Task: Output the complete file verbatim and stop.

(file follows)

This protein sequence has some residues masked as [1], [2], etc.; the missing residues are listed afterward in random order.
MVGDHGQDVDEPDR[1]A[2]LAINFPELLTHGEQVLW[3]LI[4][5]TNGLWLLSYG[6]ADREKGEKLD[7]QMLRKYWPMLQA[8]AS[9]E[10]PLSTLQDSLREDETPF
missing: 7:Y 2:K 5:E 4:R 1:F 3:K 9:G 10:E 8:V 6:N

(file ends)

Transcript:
This protein sequence has some residues masked as [1], [2], etc.; the missing residues are listed afterward in random order.
MVGDHGQDVDEPDR[1]A[2]LAINFPELLTHGEQVLW[3]LI[4][5]TNGLWLLSYG[6]ADREKGEKLD[7]QMLRKYWPMLQA[8]AS[9]E[10]PLSTLQDSLREDETPF
missing: 7:Y 2:K 5:E 4:R 1:F 3:K 9:G 10:E 8:V 6:N